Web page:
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Niagara Falls
Tuesday, May 28, 2024
Letter: Tribunal erred and town needs to appeal condo ruling
Letter to the editor. File

This is an abridged version of a letter to town council about a condominium proposed in Old Town.

We vigorously encourage the Town of Niagara-on-the-Lake to appeal the decision of the Ontario Land Tribunal  in favour of the developer of 733 King St.

In reading the comments of the developer’s witnesses, it seems town staff did not have the opportunity to present a complete picture of the impact of such a development on this neighbourhood, including numerous submissions and discussions about high-density, traffic impact and conformity with existing dwellings.

Before any kind of alternative property use was discussed with the town and the community, the developer submitted the proposal to the tribunal simply based on the town’s rightful decision to not allow a zoning bylaw change.  

A similar development proposal in Crystal Beach, which was opposed by the Town of Fort Erie and the community, had a totally different result after the municipality outlined how the plan did not conform to Fort Erie’s official plan.

The tribunal ruled that projectwas not consistent with the character of the surrounding established residential  neighbourhood,” wasn’t intended for infilling and intensification, wasn’t within convenient walking distance of the elements of a traditional neighbourhood and didn’t include adequate open space.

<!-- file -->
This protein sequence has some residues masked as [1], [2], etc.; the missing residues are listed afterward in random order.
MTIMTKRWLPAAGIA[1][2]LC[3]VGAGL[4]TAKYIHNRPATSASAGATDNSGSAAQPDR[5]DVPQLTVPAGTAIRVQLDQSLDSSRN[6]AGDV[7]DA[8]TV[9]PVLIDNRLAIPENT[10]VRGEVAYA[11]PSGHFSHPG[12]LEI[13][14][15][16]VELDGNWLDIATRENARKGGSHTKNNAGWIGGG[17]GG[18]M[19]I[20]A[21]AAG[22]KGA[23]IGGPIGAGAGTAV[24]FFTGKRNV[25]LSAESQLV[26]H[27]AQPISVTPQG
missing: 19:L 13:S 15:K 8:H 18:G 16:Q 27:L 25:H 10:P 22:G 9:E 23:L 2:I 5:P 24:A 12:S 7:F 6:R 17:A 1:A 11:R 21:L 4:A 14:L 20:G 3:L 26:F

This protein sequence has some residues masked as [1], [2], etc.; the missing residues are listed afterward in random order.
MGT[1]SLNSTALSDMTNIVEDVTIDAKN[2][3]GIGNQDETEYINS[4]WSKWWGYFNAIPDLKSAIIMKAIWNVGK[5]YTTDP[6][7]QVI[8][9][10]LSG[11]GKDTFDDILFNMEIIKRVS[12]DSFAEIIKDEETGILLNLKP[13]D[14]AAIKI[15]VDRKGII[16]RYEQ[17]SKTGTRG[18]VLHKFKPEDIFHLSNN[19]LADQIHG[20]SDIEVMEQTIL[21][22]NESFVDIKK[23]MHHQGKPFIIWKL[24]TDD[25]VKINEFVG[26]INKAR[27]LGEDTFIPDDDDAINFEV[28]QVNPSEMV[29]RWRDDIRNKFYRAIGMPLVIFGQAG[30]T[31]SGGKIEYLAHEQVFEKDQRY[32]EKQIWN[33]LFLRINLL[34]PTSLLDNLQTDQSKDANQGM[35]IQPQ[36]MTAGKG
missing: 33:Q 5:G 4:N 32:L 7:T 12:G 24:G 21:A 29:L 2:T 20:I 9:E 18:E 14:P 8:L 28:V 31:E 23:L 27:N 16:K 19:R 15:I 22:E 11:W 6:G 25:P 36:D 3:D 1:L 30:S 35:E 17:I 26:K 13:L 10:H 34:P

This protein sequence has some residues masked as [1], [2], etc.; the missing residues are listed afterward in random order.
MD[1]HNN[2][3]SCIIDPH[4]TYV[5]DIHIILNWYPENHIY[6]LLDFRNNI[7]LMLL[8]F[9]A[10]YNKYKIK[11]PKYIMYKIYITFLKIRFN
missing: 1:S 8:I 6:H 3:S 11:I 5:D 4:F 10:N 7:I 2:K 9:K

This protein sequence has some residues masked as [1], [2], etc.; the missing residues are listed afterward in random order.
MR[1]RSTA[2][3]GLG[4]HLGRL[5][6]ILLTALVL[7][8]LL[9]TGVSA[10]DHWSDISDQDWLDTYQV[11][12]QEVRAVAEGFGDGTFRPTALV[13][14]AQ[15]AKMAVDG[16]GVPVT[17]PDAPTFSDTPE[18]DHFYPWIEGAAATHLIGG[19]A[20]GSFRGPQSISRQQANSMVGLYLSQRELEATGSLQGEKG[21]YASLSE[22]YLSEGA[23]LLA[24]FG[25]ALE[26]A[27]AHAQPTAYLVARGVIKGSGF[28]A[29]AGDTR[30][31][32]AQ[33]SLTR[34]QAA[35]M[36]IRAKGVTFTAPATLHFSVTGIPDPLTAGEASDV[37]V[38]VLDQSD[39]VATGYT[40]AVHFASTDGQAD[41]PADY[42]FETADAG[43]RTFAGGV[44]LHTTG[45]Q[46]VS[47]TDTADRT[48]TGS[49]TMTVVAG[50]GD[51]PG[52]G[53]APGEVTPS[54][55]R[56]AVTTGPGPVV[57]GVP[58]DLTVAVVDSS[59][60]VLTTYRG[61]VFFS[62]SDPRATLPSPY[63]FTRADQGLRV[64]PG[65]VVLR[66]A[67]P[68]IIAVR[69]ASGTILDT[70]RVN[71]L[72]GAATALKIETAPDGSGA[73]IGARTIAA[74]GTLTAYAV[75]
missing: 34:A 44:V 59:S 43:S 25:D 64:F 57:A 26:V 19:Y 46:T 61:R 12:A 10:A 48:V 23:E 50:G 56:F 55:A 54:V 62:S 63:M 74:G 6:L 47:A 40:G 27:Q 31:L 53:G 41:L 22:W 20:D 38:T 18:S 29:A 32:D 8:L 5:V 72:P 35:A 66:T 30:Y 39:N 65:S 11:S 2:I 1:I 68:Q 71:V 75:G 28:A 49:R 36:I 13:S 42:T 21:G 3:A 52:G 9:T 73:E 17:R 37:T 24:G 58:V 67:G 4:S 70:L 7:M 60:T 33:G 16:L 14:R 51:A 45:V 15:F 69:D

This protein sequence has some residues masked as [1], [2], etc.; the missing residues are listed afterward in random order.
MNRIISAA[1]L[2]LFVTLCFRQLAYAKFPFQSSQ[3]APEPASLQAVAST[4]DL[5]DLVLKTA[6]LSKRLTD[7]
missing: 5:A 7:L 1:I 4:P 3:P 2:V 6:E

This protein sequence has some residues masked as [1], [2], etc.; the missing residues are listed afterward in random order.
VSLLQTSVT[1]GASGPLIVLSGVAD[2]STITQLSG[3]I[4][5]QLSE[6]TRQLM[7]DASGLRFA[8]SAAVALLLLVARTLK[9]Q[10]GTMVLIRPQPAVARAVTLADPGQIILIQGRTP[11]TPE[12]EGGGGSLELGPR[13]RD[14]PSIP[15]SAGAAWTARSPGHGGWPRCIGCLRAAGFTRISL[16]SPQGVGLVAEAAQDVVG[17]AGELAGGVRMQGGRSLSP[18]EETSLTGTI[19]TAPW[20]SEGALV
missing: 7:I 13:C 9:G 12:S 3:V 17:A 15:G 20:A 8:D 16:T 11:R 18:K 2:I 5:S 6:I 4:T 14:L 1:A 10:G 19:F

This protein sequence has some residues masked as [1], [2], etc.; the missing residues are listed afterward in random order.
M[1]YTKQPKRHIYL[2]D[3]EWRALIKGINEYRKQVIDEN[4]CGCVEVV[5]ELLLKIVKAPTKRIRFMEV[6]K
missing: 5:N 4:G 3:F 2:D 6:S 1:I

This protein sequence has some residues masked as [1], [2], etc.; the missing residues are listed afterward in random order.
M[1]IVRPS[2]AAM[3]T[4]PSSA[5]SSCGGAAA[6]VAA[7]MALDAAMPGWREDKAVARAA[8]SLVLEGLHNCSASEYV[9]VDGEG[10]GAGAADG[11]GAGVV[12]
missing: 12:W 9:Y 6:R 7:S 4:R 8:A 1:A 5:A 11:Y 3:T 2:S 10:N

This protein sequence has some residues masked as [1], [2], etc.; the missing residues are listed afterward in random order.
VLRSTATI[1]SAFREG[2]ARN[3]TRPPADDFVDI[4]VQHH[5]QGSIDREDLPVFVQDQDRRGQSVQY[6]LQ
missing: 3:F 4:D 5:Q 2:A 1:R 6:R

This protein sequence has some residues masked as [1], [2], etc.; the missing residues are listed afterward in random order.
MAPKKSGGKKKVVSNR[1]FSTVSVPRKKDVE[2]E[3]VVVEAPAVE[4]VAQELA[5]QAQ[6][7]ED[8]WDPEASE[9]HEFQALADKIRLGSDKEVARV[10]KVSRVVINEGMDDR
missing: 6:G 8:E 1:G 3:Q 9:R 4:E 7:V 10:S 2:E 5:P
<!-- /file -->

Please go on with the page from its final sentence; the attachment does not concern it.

Each of those points is identical to concerns expressed regarding the King Street proposal in NOTL.

The tribunal also concluded the Fort Erie project didn’t conform to the town’s official plan or vision for the waterfront area.

Had NOTL presented similar evidence the decision could easily have been different.

Council is well aware of many developers’ greed to maximize building on every vacant piece of property, regardless of its impact on the existing neighbourhood or the community at large.

With the ruling on the King Street site, no properties are protected by the official plan nor the influence of those we elect or employ to carry out those mandates.

NOTL has an official plan and residents were involved in creating it. Part of council’s job is to represent the majority of the community for current and future development plans.

The official plan amendment ordered by the tribunal clearly contravenes the Planning Act, which even the tribunal noted dictates that no bylaw shall be approved by the tribunal if it does not conform with a municipal official plan.

Accordingly, the tribunal decision is an error in law and thus subject to appeal by the town because the imposed amendments violate provisions of the official plan.

If council accepts the tribunal’s decision, it will establish a precedent affecting all developments already under discussion and future ones being concocted by those who view  open space and vistas as an opportunity to increase their personal wealth. 

We look forward to your choice in this matter. The future of our town is in your hands and history will view this time as the pillaging of Upper Canada’s first capital, our unique community, architecture and landscape.

Jim and Erika Alexander

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